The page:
Hyderabad: The grandeur of Qutb mosque

New structures cover the Musheerabad Masjid which is in need of repairs.

Hyderabad: The Metro Rail pillars have come up on the main road, but the trains have not yet started plying this route. Right beside one such pillar, you have to take a U-turn and then take an inner lane to see this yesteryear beauty, the Musheerabad Badi Masjid. Luckily, some of it has been left untouched.
After you enter the imposing gateway with the three pointed arches, you unfortunately get to see the newer version which has been built right in front of the old mosque. Out of the three gateways, only one of them is being used right now.

What should have been a beautiful open courtyard, now houses two huge symmetrical structures, with two floors and a terrace and right above it are steel girders that attempt to make it look like a design. So the first view is not that of the mosque, but the new marble halls. Greenery in many places helps cool down the place. That is spoilt by a line of plastic pipes for devotees to wash up, because the original wazookhana and fountain lies in disrepair. Luckily, the new structure is not attached to the old mosque which is left in its solitary beauty.

This mosque was built during 1626-1672 by the Qutb Shahi King, Abdullah Qutb Shah. It was a small sarai at one point of time, but with the new huge structure, there is little space left to enjoy the old structure. All the rooms are locked, but what is cute is that they have built pigeon coops along the walls on top. It looks very neat, and you can hear a pigeon coo or see it flying off or trying to get in.

Once you cross the new structure, the older masjid comes to sight and you realise that the Qutb Shahis knew their architecture. It is all stucco and this masjid is framed by two bulbous minarets. According to late Dr V.V. Krishna Sastry, the retired director of the AP State Archeology department who has written about ancient mosques in Hyderabad, “The Musheerabad Masjid is one of the biggest and the most elaborate buildings of that period. The prayer hall is a rectangular building with five arched openings and has two naves, with the middle one bigger than the other four.”

The beautifully designed minarets of mosque.The beautifully designed minarets of mosque.

The two minars on top of the mosque are quite the signature and Sastry waxes eloquent, “The two main minars are raised over a three feet high plinth and embellished with floral and wavy designs in stucco. The capital is then divided into six divisions of different designs like beads, petals and finally with a row of drops below the parapet.”

The masjid seems to be held by two huge pillars made of stucco, but the pieces are falling off. A net has been placed to save people from injury. The new structure tries to copy the design of the pillar, but it is not even worth a mention. The mosque is state protected and some of the old arches have still been retained, though not much care is being taken of this old structure.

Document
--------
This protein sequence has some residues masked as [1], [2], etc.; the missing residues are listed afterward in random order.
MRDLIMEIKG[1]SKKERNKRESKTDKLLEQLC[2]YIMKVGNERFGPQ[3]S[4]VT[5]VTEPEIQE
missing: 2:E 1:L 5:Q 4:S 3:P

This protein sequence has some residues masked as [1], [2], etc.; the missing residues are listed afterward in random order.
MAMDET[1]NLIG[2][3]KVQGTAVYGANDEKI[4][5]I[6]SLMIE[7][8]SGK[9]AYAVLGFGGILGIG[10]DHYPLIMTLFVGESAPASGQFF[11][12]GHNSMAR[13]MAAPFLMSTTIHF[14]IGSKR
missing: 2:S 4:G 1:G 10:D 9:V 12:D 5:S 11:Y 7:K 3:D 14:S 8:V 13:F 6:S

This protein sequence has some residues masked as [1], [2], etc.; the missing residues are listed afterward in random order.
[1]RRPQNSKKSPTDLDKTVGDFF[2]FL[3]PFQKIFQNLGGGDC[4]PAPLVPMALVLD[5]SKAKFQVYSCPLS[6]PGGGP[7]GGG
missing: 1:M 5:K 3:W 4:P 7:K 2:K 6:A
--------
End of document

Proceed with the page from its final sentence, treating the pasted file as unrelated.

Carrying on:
The mosque itself is cool and, to quote Sastry: “The roof of the prayer hall is supported by elephant trunk-like projecting brackets which support the short capitals, set in lotus cups. The prayer hall has ten bays with conical ceilings each supported by four arches. The mehraz is a vestibule with three arched openings on either side of the main arch and it is made of black basalt.”

Mr Ghulam Moyuddin, who visits the mosque every day, says in a worried voice, “The old building is falling apart. We have put up a net but are not sure how long that will hold. The state department has to do something urgently.” In fact a tiny peepul tree is growing from one of the cracks in the minaret.

There is symmetry in everything in the old mosque and it is decorated with limestone plaster, which probably is why the mosque still stands for us to write about. Another story says that after the fall of Golconda, the Masjid was practically abandoned till the area became a jagir of Nawab Arastu Jah Mushir ul Mulk, when the Prime Minister of Nizam Ali Khan granted it to him in 1795.

People soon started occupying the empty spaces near the mosque and now it is a very crowded locality. Talk of open space is now only imaginary. Way back in 1951, one of the minarets had bent and apparently was repaired.

There is an urgent need for repairs to the old mosque to keep it intact and appreciate the historical architecture and values. Once you step out of the mosque, you go back to hustle and bustle of the main road, crowded with vehicles, shops and people.

( Source : Deccan Chronicle. )
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